The haemostatic device can absorb an enormous amount of liquid. This amount is preferably about 15 to about 60 times, especially about 25 to about 60 times, and preferably about 30 to about 60 times its own weight. The high absorption capacity for liquids enables it to take up a large amount of liquid. In addition, the binding of body fluids occurs very quickly. For example, the porous material of the haemostatic device can be completely wetted with water in less than about 100 seconds and especially less than about 60 seconds. The situation is similar in the case of body fluids.
It is particularly advantageous to incorporate only one kind of protein in the haemostatic device, so that the latter does not contain other proteins. The preferred protein is collagen. Collagen can be present either in one form or as different kinds, called types I-IV.
In a preferred case, xenogenic collagen is used, especially porcine, bovine or equine collagen.
In a particularly advantageous case, the haemostatic device can also contain at least one organic acid, preferably at least one polyhydric organic acid, in the porous material. On fleeze-drying, such acids impart a membrane or platelet structure to the biodegradable material, which enlarges its internal surface area.
In a preferred form, the haemostatic device has a pH of less than about 4 in water or on contact with water. The pH of the haemostatic device in water or on contact with water is preferably about 3.0 to about 3.5.
The pore size of the haemostatic device is preferably below about 500 μm, especially under about 300 μm and preferably below about 100 μm. Owing to the small pore size, stronger capillary forces come into operation, so that the material can absorb more liquid, especially body fluids, and preferably blood.
In another form, the haemostatic device possesses flexible and especially stable properties. The acid content of the haemostatic device is preferably so high that these properties are not diminished. The acid content of the haemostatic device is preferably about 1 to about 25 wt %, especially about 2 to about 15 wt % and preferably about 3 to about 10 wt %.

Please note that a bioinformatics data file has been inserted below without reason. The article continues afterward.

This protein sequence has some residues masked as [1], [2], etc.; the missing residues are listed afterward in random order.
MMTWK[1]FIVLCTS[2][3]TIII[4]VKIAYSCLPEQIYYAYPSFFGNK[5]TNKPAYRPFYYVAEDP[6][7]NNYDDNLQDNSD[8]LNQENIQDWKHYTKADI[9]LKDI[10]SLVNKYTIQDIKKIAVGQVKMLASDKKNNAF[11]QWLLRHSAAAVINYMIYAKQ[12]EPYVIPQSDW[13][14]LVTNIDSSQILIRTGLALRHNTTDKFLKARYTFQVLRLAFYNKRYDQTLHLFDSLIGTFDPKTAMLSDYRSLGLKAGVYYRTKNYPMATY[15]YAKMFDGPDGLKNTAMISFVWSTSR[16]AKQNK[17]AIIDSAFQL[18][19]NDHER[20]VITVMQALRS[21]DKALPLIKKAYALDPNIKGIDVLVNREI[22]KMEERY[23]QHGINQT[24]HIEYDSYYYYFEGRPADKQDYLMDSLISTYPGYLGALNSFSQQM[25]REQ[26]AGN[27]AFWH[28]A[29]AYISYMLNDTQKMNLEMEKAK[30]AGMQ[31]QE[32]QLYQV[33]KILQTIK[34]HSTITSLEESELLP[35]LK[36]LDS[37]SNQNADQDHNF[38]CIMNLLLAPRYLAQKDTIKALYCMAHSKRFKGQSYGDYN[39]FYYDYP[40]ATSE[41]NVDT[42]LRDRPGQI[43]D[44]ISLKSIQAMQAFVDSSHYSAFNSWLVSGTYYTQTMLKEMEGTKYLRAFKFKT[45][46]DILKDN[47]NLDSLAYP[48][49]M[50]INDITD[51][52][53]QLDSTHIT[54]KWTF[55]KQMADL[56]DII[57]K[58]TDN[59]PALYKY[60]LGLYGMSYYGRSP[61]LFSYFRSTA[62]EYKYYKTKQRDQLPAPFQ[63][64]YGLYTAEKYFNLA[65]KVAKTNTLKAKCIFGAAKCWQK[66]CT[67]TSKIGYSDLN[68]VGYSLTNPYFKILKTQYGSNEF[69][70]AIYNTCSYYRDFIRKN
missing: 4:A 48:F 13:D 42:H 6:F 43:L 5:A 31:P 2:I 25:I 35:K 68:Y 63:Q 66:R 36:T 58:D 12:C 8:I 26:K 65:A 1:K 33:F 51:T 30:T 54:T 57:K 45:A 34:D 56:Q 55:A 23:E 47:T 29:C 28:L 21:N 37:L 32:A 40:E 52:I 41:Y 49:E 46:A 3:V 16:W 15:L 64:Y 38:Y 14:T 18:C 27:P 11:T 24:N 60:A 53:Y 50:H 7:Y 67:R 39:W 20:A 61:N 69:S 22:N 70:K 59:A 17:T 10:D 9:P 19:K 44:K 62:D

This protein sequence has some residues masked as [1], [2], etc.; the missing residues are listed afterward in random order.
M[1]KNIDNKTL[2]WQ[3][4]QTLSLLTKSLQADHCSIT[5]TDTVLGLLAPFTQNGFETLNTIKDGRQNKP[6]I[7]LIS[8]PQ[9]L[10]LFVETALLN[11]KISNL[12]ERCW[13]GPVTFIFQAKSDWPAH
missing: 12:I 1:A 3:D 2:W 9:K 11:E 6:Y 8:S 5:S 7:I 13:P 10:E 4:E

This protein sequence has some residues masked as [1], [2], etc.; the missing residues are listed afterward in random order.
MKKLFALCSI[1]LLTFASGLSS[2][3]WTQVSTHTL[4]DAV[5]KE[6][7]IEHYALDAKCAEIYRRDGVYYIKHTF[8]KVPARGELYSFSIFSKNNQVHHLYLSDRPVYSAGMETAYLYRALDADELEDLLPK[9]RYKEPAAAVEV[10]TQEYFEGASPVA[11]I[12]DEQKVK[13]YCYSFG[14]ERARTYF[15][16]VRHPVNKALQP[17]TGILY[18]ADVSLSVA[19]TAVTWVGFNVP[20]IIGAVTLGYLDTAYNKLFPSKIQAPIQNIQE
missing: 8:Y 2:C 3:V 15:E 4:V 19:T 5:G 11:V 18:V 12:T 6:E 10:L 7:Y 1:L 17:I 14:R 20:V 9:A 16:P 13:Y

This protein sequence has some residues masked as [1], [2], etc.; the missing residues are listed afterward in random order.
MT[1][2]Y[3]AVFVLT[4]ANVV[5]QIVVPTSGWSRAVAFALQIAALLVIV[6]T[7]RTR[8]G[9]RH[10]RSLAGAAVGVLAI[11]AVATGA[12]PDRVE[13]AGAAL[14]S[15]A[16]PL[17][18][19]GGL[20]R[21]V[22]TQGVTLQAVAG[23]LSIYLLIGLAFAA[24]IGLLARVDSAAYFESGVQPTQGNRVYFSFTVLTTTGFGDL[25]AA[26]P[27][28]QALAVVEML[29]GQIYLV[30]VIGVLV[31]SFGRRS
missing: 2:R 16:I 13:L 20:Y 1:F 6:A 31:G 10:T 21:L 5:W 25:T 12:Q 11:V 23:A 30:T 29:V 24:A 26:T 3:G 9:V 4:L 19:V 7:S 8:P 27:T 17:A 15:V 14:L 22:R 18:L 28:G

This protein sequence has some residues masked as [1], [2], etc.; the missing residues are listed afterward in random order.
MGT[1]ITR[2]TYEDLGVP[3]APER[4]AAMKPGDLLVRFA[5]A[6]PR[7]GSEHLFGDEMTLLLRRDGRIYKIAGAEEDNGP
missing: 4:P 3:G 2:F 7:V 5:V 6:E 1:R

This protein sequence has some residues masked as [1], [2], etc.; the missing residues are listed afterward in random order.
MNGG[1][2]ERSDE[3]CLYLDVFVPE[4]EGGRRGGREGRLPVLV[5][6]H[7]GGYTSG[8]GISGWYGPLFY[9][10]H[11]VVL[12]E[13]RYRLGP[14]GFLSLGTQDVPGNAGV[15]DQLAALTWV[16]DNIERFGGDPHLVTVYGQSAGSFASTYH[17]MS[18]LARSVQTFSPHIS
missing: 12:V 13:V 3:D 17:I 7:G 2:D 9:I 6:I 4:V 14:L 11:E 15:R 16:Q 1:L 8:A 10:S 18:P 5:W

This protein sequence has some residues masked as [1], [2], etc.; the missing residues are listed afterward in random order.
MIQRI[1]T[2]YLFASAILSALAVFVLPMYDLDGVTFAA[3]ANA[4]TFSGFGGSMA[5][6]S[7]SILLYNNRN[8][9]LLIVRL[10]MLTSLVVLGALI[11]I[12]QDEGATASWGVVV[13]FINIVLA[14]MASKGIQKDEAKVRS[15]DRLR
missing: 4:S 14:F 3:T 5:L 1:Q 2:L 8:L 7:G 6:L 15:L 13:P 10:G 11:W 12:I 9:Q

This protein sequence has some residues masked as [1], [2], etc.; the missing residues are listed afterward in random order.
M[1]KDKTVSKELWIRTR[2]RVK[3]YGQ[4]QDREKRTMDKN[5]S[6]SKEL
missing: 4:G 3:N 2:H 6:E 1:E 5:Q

In a further form, the water-soluble biocompatible organic acid is a non-volatile acid. It is preferably an aliphatic acid with for example 1-6 carbon atoms and preferably 3-6 carbon atoms in the chain. It can be an oligofunctional and especially a difunctional or trifunctional acid. It is especially a polyhydric acid, e.g., a dihydric acid. Preferably, the acid is a hydroxylcarboxylic acid, in particular, a polyhydric hydroxycarboxylic acid. It can also be a sugar acid, for example.
The water-soluble biocompatible organic acid present in the haemostatic device is preferably an acid chosen from the group comprising citric, tartaric, ascorbic, malic, gluconic, mucic, glutaric and adipic acid, for example. Malic acid is preferred in particular.
The water-soluble biocompatible organic acid in the haemostatic device can be pre-sent in particular in the form of a salt. This is preferably a calcium salt of the acid, e.g., calcium citrate. The use of a calcium salt is especially advantageous, since calcium ions can accelerate haemostasis.
We also provide haemostatic devices in the packed form. In this case, the disc is preferably already in the radially reduced form, especially in the cup-shaped or the funnel-shaped form. In other words, the haemostatic device, in particular in a radially reduced form, may be stored in a package. A disposable pack can be used here. The pack is preferably sterile. A sleeve-like pack is envisaged in particular, which can have an inside diameter of about 5 to about 13 mm. This sleeve, which is also called a reduction sleeve, can accommodate at least one disc. The discs can also be present in the form of an axial series of numerous radially reduced discs placed one behind the other. The pack can be a sleeve for a trocar. The sleeve may be such that it can be pushed into a trocar. The sleeve can also be so formed that its minimum content of one disc can be easily transferred from the sleeve into a trocar. Multiple discs in a radially reduced state may be stored in an axial array in a dispensing sleeve, the latter preferably being provided with an applicator for release of individual discs.